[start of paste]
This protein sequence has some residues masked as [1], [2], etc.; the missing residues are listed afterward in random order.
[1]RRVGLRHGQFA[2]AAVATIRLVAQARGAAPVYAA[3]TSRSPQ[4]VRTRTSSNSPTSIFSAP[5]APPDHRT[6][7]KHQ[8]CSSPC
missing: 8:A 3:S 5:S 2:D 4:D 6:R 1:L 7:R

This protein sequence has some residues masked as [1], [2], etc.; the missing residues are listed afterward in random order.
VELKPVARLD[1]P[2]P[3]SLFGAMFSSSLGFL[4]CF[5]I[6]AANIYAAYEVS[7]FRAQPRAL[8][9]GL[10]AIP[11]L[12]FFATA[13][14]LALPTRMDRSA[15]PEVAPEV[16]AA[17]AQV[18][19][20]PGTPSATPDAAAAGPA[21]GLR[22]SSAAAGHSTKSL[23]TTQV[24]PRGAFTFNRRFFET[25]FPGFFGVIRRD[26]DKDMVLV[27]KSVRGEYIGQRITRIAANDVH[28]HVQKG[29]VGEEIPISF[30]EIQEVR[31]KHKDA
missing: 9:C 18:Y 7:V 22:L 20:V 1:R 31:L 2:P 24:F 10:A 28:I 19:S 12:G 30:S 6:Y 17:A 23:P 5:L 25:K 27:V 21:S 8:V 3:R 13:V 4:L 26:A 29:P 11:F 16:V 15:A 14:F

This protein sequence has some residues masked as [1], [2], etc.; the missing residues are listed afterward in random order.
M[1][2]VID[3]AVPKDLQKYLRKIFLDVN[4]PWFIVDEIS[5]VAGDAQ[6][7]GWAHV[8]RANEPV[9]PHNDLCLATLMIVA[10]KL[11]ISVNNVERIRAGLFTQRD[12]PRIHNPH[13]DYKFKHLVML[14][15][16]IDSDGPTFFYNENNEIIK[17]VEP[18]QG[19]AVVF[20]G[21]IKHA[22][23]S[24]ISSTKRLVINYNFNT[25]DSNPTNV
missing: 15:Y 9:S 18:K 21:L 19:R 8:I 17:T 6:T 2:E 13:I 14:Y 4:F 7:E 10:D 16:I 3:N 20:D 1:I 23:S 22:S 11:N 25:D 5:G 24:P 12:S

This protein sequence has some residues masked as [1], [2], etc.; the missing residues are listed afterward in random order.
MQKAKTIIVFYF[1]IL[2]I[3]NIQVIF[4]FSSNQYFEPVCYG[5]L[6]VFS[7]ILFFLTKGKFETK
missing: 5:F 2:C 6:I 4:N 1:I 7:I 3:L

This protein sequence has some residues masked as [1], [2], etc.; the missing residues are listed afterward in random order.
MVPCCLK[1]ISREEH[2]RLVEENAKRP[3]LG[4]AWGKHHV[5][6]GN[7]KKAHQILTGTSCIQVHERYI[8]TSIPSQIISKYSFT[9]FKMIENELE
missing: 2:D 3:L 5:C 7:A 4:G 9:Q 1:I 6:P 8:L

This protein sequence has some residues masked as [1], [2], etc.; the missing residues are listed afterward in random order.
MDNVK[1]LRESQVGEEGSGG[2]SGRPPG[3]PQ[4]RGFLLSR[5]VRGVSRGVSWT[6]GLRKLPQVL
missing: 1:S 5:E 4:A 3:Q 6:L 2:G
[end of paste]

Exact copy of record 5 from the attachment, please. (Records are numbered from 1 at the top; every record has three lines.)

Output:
This protein sequence has some residues masked as [1], [2], etc.; the missing residues are listed afterward in random order.
MVPCCLK[1]ISREEH[2]RLVEENAKRP[3]LG[4]AWGKHHV[5][6]GN[7]KKAHQILTGTSCIQVHERYI[8]TSIPSQIISKYSFT[9]FKMIENELE
missing: 2:D 3:L 5:C 7:A 4:G 9:Q 1:I 6:P 8:L